Alice's Top 9 Matches
About Alice Bigelow Tully
Alice Bigelow Tully (September 14, 1902 – December 10, 1993) was a U.S. singer, music promoter and philanthropist.
Alice Tully was born in Corning, New York. She spent her high school years at the famous Westover School in Middlebury, Connecticut. Tully began her career as a mezzo-soprano, then became a soprano. She studied in Paris and made her debut in 1927 with the Pasdeloup Orchestra. In 1933, she appeared in Cavalleria rusticana in New York City.
Upon her mother's death in 1958, Tully inherited the estate of her grandfather, Amory Houghton, Jr. (1837-1909), (son of Amory Houghton, Sr., founder of the Corning Glass Works), who on June 19, 1860, married Tully's grandmother Ellen Ann Bigelow (daughter of Alanson Bigelow and his Bigelow first cousin, once removed, Anne Rebecca Bangs.) During the rest of her life, Tully donated much of her income to arts institutions, often anonymously. Her cousin, Arthur Amory Houghton, Jr., one of the founders of the Lincoln Center for the Performing Arts, suggested that she give money for a chamber music hall, and in 1963 John D. Rockefeller III convinced her to allow it to be named Alice Tully Hall. http://en.wikipedia.org/wiki/Alice_Tully_Hall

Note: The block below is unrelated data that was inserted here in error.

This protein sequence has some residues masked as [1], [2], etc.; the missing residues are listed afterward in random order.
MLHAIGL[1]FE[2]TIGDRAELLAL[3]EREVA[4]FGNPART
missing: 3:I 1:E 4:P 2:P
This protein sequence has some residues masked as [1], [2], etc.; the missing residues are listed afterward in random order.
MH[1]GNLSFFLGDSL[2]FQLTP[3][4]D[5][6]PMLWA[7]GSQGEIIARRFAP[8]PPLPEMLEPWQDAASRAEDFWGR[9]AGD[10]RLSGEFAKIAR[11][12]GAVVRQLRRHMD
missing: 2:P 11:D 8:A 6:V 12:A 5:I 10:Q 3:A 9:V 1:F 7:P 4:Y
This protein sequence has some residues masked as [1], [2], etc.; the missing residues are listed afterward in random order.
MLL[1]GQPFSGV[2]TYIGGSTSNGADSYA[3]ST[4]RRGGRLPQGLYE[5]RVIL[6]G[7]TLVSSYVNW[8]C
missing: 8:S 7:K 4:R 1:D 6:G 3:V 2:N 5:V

Tully chaired the board of directors of the New York Chamber Music Society, and served on the boards of the New York Philharmonic, the Metropolitan Opera and the Juilliard School.
In 1970, Tully was awarded the Handel Medallion for her contributions to the cultural life of New York City. Her most famous commission was for Olivier Messiaen who composed Des canyons aux étoiles... which had its first performance in the Alice Tully Hall in 1974. In 1985, she was awarded the National Medal of Arts.
William Schuman, Gian Carlo Menotti and Riccardo Malipiero dedicated works to her. She died in New York in 1993, aged 91.